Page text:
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Breaking Down the Florida Real Estate Power of Attorney


Written by: Attorney Sally B. Fox

A Florida Real Estate Power of Attorney (“FREPOA”) is a written legal document used for you to authorize a person (“Agent”) (at least 18 years old) to act on your behalf related to a Florida real estate related transaction.  A FREPOA is typically limited in scope to a specific real estate transaction.  For example, it can authorize a person to sign a deed, mortgage, and other documents to buy a parcel of real estate.  It can authorize a person to sign a lease of a parcel as a landlord or tenant.  It can provide that it is only valid through a specific date.  

A FREPOA should be witnessed by two witnesses and notarized. The FREPOA will be recorded if any of the transaction documents are being recorded to prove that you gave the Agent authority to execute the transaction documents on your behalf.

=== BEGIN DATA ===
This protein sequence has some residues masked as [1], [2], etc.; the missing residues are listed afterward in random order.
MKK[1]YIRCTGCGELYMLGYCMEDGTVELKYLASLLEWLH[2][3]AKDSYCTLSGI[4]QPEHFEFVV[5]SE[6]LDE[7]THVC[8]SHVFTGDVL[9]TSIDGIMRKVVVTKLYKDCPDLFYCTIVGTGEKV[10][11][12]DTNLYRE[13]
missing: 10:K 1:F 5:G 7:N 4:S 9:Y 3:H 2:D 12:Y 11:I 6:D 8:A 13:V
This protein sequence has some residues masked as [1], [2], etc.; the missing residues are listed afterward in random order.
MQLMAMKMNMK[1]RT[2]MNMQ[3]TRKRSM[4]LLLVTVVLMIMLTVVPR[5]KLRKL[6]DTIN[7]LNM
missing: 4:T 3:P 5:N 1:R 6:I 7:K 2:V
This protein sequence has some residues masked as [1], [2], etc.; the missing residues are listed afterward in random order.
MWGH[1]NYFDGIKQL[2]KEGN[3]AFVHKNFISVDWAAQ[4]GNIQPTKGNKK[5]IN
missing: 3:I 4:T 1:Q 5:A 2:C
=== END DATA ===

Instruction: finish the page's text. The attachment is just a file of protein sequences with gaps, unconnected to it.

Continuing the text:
A Power of Attorney does not have to be limited.  It can be broad and authorize your Agent to do many other things.  Many people will need a general Power of Attorney because it authorizes your Agent to help you if you become ill and unable to handle your own affairs temporarily or permanently.  

A FREPOA and a general Power of Attorney ceases if you become incompetent unless you include the language that makes it survive your incompetency.  A Power of Attorney that survives your incompetency is referred to as a “Durable” Power of Attorney. Florida Statutes requires specific language be included in order to give your Agent authority to continue to act during the period of incompetency. 

If you want your Agent to be able to handle all things, including making a gift or changing a beneficiary for example, that requires a specific form and special approval by you. 

A Power of Attorney ends upon your death. That means that your Agent can no longer use the POA to act for you. Upon your death, other documents such as a will or trust take over. 

You should take the necessary steps to get all these documents in place the way you want them before you need them. For more information about Florida Power of Attorneys you can contact Sally B. Fox or one of our qualified estate planning, trust & probate attorneys.

Reference:  Florida Statutes 709.2101 et seq.